The center is located just north of Joshua Tree National Park, approximately two and a half hours by car from Los Angeles and San Diego. The property consists of 154 acres of desert landscape. From it can be seen Mount San Gorgonio, at 11,500 feet the highest peak in southern California.


The center has been built specifically to meet the needs of participants in a Vipassana course. Meditators will have comfortable accommodations and facilities. Most will stay in private rooms with attached baths.


The center will initially have facilities for 70 students. The plan is eventually to expand to accommodate 150 as funds become available.


For more information, go to: www.vaddhana.dhamma.org



A new edition of the Newsletter for prison inmates

The first issue of the Vipassana Prison Newsletter was printed for distribution to the 150 meditators who are inmates at the Donaldson Correctional Facility in the US state of Alabama in March 2011.


Donaldson was the setting for the 2008 documentary film The Dhamma Brothers. It is currently the only correctional institution in the West hosting a regular course program. The North American Prison Trust has organized courses there since 2002 and in that year Goenkaji visited the prison to meet with meditators when he toured North America.


The administration is interested in expanding the course program to serve more inmates, as well as providing more support for those who have sat courses. The Prison Newsletter is a part of that initiative.


The newsletter reprints Goenkaji’s inspiring message from the first issue of the Vipassana Newsletter back in 1974 (see www.dhamma.org/en/os/words.htm, username: oldstudent; password: behappy). It reports on the 13th course held at Donaldson, this past January. It contains questions and answers, explains some Pali terms, and tells about showings of Dhamma Brothers around the world. One feature focuses on a participant in a 2005 prison course in Israel. Another describes the last days of Omar Rahman, one of the original Dhamma brothers. Most important, the newsletter lists group sittings and future courses at Donaldson.


Another issue is now in preparation. It’s hoped that the Prison Newsletter will appear regularly to help meditators in this very challenging environment.



Freedom for a Dhamma brother

The following article appeared in the first issue of the Vipassana Prison Newsletter in March 2011.


Omar Rahman was one of the original Dhamma Brothers. He participated in all the Vipassana courses at Donaldson and helped out in different ways. Outside Donaldson, people got to know about Omar particularly by reading Letters from the Dhamma Brothers.


When the April 2009 course took place, Omar was staying in the prison infirmary. He was suffering from advanced liver cancer. More than half a year before, doctors had told him that he had six months to live.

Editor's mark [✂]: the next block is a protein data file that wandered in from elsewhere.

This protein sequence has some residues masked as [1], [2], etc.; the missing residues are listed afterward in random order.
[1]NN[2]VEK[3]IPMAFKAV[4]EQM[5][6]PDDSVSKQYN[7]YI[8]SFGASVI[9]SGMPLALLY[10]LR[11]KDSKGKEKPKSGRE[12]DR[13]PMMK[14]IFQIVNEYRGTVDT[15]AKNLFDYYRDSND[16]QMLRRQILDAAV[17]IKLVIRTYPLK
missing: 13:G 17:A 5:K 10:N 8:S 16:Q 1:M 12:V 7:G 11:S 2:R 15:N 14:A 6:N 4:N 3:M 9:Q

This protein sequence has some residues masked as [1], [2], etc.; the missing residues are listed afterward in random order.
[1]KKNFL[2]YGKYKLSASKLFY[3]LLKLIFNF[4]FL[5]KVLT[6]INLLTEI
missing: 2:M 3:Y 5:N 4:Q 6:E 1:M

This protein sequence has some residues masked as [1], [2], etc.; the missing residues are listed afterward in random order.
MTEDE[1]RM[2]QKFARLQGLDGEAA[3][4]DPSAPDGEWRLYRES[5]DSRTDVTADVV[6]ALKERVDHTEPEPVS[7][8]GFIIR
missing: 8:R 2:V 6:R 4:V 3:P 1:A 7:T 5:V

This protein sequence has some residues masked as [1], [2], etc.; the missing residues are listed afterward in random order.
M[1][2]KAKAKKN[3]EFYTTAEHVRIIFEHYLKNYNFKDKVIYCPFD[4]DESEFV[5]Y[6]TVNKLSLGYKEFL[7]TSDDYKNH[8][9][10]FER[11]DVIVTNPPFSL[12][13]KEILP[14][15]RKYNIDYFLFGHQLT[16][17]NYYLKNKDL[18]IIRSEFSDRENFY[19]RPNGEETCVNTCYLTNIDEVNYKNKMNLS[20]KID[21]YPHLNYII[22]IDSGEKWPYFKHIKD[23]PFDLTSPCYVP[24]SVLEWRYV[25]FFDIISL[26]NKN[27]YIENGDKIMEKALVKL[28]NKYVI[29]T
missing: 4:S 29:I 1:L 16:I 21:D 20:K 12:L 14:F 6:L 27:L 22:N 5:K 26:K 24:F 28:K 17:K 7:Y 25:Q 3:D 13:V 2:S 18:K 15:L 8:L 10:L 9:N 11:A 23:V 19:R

Despite this, Omar was happy to know that another course was happening at Donaldson. Even though he was very weak, he resolved to be there.


For the first six days, leaning on a cane, Omar walked from the infirmary to meditate for a few hours in the interview room in the gym. He would sometimes be dizzy and shaking with weakness, but he was determined.


During this time, one of the inmates helping on the course was going through difficulties. Although Omar could barely hold a spoon to eat, he talked to this man each day and helped him deal with the problems. To his last, Omar was guiding and inspiring others.


During his months in the infirmary, Omar used to say that he was not going to die in prison. In fact, a new Alabama state law allows for the release of certain prisoners with a terminal illness. This provision had yet to be used. But on the seventh day of the course, Omar was taken in a wheelchair to his sister’s car, and drove out with her from the gates of Donaldson.


The next day his wish came true. Omar died peacefully in his sleep at his sister’s home, a free man.


At the course graduation ceremony, many of the students spoke about how much Omar had meant to them. He had really touched and moved many people in Donaldson, and many others beyond.


In a 2006 letter, Omar described the impact of Vipassana on his life.


As an Imam and having taken the Vipassana course, I began to emphasize the importance of being observant and attentive,” he wrote. “For instance, the Quran constantly mentions the importance of being mindful and observant of what is in the heart. Prior to the Vipassana course, these were words of wisdom. After Vipassana these words became a practice.”


Diploma in Vipassana, University of Mumbai


Course: One-Year Diploma: Teaching of the Buddha, Vipassana Theory and Practice (2011–2012) (Joint collaboration of VRI, Igatpuri and Department of Philosophy, University of Mumbai)